The establishment’s wings were clipped. Protestantism was invented, fought over and fled to America where tolerance of dissimilarity grew an affluent and apparently inculpable people worshipping the American dream — the envy of the dispossessed.

Jettisoning its ethics and principles to subjugate Iraq and Afghanistan, America wrought the opprobrium of decent people, disgraced by a vainglorious attempt to settle scores with explosive technologies misused to kill bands of insurrectionists.

America’s strength is not finesse. The plumber with only a hammer to hand whacks every joint causing a drip to cascade in floods. The seamstress too impoverished to own a sewing machine hand stitches and embroiders an even more beautiful garment for her child.

The Arab street erupted not over western conquest, as they might, but over their own leaders’ synchronicity. They saw their secret services inveigled into interrogating suspects in dungeons, bludgeoned before dubious incarceration in Guantanamo.

They reasoned if the world’s rulers could cage dissenters like animals what hope was there for them? If they arose armed, would they be snuffed out as wantonly? Their strategy to organize peaceful non-violent uprisings in Tunisia and Egypt was a tentative first step to test the waters.

Ironically they reverse-mimicked the 13th Century’s discourse between Europe and the Middle East. Youthful protest was to disestablish an Arab order swamped by corruption and deceit, its failure to share the spoils, the subjugation of talent, intellectual energy, resourcefulness, disavowing righting wrongs, deaf to their children’s craving for fair play and women’s rights.

Albert the Great put his trust in Thomas Aquinas, a youngster he mentored in 1245 at the University of Paris’ Faculty of Arts. When Thomas failed his first exams Albert exclaimed: We call him the dumb ox, but in his teaching he will one day produce such a bellowing that it will be heard throughout the world.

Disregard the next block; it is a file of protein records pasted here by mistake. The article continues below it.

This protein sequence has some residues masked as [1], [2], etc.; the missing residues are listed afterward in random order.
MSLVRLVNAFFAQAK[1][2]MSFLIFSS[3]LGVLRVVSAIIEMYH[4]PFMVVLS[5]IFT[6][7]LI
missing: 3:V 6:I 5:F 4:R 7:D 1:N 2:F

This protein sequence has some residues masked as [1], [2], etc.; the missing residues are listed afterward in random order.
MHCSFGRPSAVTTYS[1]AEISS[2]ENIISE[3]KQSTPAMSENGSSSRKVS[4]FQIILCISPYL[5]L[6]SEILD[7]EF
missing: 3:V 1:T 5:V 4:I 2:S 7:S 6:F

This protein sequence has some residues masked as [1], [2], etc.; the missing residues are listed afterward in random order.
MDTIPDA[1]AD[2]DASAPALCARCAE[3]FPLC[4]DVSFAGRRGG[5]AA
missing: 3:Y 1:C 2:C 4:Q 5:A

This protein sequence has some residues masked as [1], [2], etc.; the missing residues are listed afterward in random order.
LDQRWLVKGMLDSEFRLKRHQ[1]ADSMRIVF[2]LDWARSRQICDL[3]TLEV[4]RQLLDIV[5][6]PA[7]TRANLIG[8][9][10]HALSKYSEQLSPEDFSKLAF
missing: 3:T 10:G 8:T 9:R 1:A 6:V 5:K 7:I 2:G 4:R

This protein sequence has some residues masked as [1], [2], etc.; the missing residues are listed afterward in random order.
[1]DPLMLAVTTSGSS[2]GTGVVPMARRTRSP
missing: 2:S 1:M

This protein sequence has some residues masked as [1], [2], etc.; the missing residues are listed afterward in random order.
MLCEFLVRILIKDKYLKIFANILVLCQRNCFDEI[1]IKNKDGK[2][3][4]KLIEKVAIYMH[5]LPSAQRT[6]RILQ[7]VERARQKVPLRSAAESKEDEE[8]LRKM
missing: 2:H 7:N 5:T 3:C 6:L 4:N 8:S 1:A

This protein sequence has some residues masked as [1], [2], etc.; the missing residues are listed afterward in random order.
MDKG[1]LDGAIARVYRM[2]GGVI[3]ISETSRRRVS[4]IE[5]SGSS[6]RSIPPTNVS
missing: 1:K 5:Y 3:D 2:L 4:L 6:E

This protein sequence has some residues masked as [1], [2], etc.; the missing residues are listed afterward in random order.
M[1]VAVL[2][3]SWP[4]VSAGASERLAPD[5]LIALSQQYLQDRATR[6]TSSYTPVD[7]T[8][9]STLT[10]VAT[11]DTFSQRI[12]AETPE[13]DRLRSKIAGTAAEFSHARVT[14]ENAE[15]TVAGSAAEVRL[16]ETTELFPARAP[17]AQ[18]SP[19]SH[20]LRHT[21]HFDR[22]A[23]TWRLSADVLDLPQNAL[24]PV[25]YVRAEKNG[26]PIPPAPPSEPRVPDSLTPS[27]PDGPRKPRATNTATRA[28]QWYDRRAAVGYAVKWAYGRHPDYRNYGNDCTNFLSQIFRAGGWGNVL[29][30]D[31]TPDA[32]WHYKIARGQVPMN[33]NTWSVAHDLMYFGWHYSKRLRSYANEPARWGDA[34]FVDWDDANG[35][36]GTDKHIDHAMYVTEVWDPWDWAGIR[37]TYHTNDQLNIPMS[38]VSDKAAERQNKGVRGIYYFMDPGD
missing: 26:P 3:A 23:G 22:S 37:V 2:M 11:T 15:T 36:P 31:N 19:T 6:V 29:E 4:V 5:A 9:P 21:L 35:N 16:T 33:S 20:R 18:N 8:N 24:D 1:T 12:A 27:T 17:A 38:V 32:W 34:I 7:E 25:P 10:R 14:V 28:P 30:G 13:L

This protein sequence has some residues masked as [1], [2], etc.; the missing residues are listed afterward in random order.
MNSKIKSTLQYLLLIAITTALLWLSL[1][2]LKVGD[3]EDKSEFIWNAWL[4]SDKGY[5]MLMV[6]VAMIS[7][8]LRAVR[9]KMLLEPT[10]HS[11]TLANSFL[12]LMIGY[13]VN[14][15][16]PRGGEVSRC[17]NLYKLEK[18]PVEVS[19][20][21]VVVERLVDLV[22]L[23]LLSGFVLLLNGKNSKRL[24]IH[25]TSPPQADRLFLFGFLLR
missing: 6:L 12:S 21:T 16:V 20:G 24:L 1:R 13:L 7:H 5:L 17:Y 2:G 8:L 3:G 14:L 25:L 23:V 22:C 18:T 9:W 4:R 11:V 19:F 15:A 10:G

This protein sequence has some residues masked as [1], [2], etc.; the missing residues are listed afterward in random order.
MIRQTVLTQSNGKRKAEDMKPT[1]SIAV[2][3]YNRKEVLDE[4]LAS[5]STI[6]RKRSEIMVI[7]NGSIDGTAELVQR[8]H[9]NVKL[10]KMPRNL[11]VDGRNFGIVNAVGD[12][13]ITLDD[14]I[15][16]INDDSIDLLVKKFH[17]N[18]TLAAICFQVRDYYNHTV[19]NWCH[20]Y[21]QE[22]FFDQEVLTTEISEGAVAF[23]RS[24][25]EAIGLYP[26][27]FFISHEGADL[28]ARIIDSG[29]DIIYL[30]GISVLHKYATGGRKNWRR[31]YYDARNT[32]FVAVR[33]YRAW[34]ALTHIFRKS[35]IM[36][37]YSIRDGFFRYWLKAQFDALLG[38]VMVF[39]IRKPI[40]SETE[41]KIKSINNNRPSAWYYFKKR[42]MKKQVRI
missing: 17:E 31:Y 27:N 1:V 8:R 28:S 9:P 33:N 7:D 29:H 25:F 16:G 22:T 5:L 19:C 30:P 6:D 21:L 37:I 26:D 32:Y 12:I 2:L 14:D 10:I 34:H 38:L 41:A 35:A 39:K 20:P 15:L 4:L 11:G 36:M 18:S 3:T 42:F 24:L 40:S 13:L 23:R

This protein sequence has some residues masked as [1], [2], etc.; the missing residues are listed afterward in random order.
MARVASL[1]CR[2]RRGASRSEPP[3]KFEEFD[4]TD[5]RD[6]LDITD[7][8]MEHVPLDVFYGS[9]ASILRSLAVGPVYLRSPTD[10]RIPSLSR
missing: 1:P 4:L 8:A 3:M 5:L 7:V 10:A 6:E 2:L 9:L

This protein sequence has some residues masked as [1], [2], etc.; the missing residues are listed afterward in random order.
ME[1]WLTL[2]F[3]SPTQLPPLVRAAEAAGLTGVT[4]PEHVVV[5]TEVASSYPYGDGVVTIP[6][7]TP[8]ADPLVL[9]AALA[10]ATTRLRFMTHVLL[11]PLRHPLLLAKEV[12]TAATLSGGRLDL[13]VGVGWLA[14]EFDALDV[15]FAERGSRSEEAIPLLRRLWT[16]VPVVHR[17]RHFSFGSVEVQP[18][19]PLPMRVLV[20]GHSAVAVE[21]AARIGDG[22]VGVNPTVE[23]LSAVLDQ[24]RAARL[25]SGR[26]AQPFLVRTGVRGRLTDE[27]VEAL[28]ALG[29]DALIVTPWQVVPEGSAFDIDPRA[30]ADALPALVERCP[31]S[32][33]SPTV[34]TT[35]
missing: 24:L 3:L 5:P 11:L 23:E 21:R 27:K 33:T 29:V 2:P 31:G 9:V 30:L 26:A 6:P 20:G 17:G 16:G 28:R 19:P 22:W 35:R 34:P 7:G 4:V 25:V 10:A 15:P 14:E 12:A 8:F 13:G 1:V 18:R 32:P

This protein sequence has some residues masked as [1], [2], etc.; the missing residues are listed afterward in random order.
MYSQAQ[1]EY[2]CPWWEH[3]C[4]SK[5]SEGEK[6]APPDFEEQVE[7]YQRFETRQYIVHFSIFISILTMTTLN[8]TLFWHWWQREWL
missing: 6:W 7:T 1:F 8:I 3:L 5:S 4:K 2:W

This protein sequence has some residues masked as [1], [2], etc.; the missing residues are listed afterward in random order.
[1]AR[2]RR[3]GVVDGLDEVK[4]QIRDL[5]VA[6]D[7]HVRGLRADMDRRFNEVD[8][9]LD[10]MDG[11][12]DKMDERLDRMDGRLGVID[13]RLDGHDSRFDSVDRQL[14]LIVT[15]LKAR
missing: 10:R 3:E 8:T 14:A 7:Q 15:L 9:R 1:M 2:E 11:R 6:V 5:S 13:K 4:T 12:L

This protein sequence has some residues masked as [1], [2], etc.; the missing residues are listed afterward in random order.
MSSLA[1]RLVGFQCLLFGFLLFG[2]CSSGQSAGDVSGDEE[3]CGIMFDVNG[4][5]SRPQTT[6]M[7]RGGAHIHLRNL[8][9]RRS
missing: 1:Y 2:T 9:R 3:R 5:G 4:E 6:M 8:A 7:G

Later canonized Thomas became the church’s greatest philosopher and theologian. Thomas’s eternal gift defines the goal of human existence as a union of amaranthine fellowship under God or, in agnostic Aristotle’s eyes, the source of goodness.

That’s where the revolution stands today: a tussle between tolerance and prejudice. Can the divergent groups that teeter on destroying the ethos of the revolution come together in equable debate, albeit rigorous and spirited before, during and after the people’s choice of leaders concludes?

Faiths unite in respect for creation’s wonder as Tahrir Square demonstrates from time to time. Reason can prevail when the antagonists listen to each other.
Of the 323 violent and non-violent campaigns for democracy in the past century, non-violence is winning hands down: two to one. Unfortunately, 40 percent of the non-violent campaigns ran out of steam one way or another, the post-insurgencies looking much the same as before.

A run-out-of steam scenario in Egypt would be better than a bloodbath. The omens aren’t boding well. This week’s murderous events support the growing speculation that violence will erupt during the November elections.

If murder on a grand scale is likely, the elections should be postponed.
Killing each other would not only be lamentable. It will kill Egypt’s credibility abroad and consign economic progress into the Dark Ages.

What’s required is conciliation on both sides. The Supreme Council of the Armed Forces should arbitrate not dictate. Their mission is to protect not to provoke. The forces for change, which represent almost everyone, should parade their credibleness instead of carping over every choice they don’t condone.

Reasoning will fathom the question eluding the nation: how to avoid hysterical disunity?

Faith trumpets the triumph of liberty, justice and freedom on a jubilant, jacquerie journey.
Philip Whitfield is a commentator in Cairo.